Change And Diversity In The Chrysalids By John Wyndham

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Change and adaptation are necessities in a growing community. In the novel “The Chrysalids” by John Wyndham, lack of change and diversity in Waknuk causes unnecessary sufferings, which later on leads to their own destruction. The Waknukians obsession over purity and the true image of God prevents them from thriving as a community. Their fear of change causes the betrayal of their loved ones. Eventually, David overcomes old traditions to embrace his abilities and diversity - a quality that many Waknukians do not possess. The Waknukians’ belief in purity stops them from growing and evolving due to their fear of change. Ultimately, their kind will no longer exist as a result of their decreasing purity rate. They believe mutants and deviations are blasphemies to the true image of God. However, mutants are the ones that are evolving. They are much stronger and bigger creatures. “The moment he set eyes on the huge creatures standing twenty-six hands at the shoulder, he knew they were wrong… One of those brutes could do the work of two, maybe three, ordinary horses” (Wyndham 36). The characters know that there is a defect in the horses, yet since they are government approved, they are left untouched and are able to reproduce naturally. Due to their mutation, the government takes advantage of their “flaw” because of how powerful they become. Their mutation allows them to advance, something that Waknukians are incapable of. Similar to David’s situation, Waknukians are restricted from…show more content…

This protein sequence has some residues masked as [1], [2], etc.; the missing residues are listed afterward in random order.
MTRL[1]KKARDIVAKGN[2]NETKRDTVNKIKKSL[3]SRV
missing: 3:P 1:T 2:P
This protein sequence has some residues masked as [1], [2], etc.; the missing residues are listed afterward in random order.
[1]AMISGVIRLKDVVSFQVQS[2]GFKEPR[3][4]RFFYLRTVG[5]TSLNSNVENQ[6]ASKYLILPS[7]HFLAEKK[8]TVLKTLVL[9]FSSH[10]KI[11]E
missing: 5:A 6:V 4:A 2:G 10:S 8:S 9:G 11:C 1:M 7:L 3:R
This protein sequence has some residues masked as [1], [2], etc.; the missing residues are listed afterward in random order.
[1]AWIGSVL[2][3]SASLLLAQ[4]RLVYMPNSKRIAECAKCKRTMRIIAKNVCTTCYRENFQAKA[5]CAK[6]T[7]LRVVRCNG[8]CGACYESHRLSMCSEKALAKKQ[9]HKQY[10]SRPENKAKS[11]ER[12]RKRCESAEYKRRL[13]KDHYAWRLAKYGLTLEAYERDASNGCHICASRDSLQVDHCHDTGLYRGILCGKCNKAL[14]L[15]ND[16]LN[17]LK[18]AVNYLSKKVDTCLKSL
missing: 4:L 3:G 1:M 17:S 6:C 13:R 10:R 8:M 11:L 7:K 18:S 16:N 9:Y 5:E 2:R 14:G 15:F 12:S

The book portrays the idea that to thrive as a community you must have change and diversity. Qualities such as trust and loyalty are put to the test to overcome fear. Characters who think and act differently from the rest can expect abandonment from the ones they trusted the
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